Anyone who is reading this post obviously spends time on the Internet. If you are like me the internet has become the “go to” source for beginning to gain information on nearly any topic that arises. I often hear doctors complain about clients searching online for diagnoses as well as treatments for themselves and their pets. Is this a dangerous situation? Is this a threat to the livelihood of medical professionals? Many practitioners would reply yes but as a veterinarian I believe there are some very positive aspects about the medical consumer pursuing information in this manner. It is extremely important that both the doctor and client (or patient) understand the role that “Dr. Google” is allowed to play in the course of promoting health.
Clients will often present pets to the hospital with a list of symptoms they have noted as well as diagnoses they have gleaned from the internet. This can be dangerous. First many conditions present with very similar signs. For example, a coughing dog could have contracted a respiratory infection while being groomed, a somewhat minor short term illness. Yet these same symptoms could be associated with heartworm disease, a very serious and epidemic condition. One disease is minor and resolves quickly, the other is potentially fatal This is not an extreme example. Take the situation of a vomiting cat. This could be the result of over grooming and resultant hairballs or this presentation could be indicative of intestinal carcinoma, a very serious cancer.
Misdiagnosis based only on an internet search can be overly frightening on the one hand or falsely reassuring if we “choose” to believe a simpler and less serious diagnosis. Once we start to “fit” symptoms into one particular diagnosis we begin to imagine other symptoms that may go along with our “chosen” condition. The part of us that is in denial will minimize while the “whoa is me” part of our personality will see only serious and fatal disease. Yes we all do this…even doctors. The difference is as doctors we are trained to take a step back and consider the entire picture before making snap judgments. That is at least when we are dealing with our patients and not OUR OWN family members. Once again this is all just human nature.
After reading the above, one might ask “Then what is the good thing about online searches for medical conditions.?” The first point to make is to consider the credibility of the site. If for example, you search human disease conditions, reading information from the Mayo Clinic website should hold much greater credibility than a single individual or self proclaimed expert”. The same is true of veterinary searches. If you find information from an accredited source such as a veterinary college it should bear more weight than a random site that claims to have seen miraculous benefit from a “brand new” treatment. Although sometimes very informative information may, in fact, be imbedded in the midst of one of these “miracle” sites.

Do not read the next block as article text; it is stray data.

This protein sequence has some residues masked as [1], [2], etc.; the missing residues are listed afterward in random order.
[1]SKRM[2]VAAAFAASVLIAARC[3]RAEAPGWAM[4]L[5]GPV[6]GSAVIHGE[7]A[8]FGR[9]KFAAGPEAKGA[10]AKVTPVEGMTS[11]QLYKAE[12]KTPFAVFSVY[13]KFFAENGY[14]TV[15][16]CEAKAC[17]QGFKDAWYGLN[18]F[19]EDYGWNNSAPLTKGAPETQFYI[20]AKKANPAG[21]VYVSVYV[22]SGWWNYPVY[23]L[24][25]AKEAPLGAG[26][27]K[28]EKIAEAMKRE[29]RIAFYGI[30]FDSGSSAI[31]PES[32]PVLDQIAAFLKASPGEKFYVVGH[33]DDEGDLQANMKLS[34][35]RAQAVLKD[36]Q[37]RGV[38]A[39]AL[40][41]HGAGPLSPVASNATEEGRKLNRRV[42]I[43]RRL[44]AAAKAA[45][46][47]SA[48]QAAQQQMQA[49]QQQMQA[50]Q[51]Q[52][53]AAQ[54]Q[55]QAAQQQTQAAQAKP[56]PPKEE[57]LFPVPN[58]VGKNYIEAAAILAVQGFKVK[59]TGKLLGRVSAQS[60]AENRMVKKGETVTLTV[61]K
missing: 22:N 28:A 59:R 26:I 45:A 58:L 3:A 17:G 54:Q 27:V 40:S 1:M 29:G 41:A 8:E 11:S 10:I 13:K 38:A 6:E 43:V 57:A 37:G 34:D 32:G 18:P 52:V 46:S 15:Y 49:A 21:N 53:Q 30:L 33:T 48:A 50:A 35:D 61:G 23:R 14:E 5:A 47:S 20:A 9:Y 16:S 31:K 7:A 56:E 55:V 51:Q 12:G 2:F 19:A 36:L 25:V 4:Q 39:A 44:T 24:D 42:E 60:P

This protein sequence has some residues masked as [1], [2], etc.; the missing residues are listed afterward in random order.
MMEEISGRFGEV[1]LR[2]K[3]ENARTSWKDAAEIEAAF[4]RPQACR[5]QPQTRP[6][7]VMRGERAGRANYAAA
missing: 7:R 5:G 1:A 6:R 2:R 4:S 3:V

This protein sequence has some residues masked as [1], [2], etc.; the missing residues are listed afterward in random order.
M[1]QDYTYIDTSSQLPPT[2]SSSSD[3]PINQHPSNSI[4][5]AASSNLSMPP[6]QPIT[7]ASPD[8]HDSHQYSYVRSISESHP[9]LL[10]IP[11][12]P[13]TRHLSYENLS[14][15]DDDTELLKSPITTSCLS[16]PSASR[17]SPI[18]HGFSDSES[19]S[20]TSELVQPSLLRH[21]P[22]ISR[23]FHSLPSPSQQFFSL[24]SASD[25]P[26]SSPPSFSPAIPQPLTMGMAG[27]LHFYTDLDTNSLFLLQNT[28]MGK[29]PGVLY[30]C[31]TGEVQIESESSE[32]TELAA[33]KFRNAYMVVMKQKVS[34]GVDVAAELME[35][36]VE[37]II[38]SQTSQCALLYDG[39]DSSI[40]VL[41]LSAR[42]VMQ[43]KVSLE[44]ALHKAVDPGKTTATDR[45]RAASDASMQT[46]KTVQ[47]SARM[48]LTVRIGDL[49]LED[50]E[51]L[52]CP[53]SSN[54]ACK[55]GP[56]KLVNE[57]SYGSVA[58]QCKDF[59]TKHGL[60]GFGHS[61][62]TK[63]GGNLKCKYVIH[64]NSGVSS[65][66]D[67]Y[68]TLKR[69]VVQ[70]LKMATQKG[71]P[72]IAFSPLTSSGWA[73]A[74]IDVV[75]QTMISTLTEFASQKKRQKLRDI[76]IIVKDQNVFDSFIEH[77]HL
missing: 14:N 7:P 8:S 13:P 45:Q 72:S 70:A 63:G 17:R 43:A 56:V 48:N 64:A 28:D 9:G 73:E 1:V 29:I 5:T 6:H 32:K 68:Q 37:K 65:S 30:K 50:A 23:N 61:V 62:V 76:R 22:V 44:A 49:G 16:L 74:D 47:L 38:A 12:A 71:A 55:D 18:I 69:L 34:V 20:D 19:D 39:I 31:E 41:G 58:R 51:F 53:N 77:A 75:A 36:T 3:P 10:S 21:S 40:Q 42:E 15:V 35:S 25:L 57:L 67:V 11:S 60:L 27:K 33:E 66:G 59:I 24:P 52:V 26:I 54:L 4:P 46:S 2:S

So how should we use this information? First when searching online you might want to check with your local vet (I know it is tempting to hit “Dr. Google first”) for credible sources. Secondly when trolling for relevant information try to resist the urge to diagnose and “virtually” treat your pet’s condition before you have a professionally gained working diagnosis. Once the illness is identified then gain knowledge online to become more informed about available treatment. Ask questions of your vet to clarify or validate what you may have read from another source. Avoid placing too much confidence in what you have read until there is adequate time and effort to confirm or rule out your assumptions. It is hard to resist the urge to rapidly gain answers when we are so concerned about what is going on with our pet companions. It should be noted that you may, in fact, uncover some new information that has not yet crossed our desks. Remember we have several species and many conditions to deal with. Your search may only have to focus on one very specific scenario. Don’t be hesitant to bring anything up to your doctor, even printed information. But be prepared to have some of what you have found to be debunked when looked at with a critical, scientific eye.
Concluding, a bit later than I would have liked, Dr. Google can have some valid information to share with you. Unfortunately not all of it is as reliable as we would like. Use it to generate questions, gain scientific knowledge and to raise intelligent issues with your veterinarian. None of us can ever hope to know everything there is about any one topic. The more information that surfaces, the better care we can provide for your pet. Just remember Dr. Google never gets an opportunity to examine your dog or cat, listen to his heart, look into her eyes or to see the response to a gentle pat on the head. Only we have that pleasure.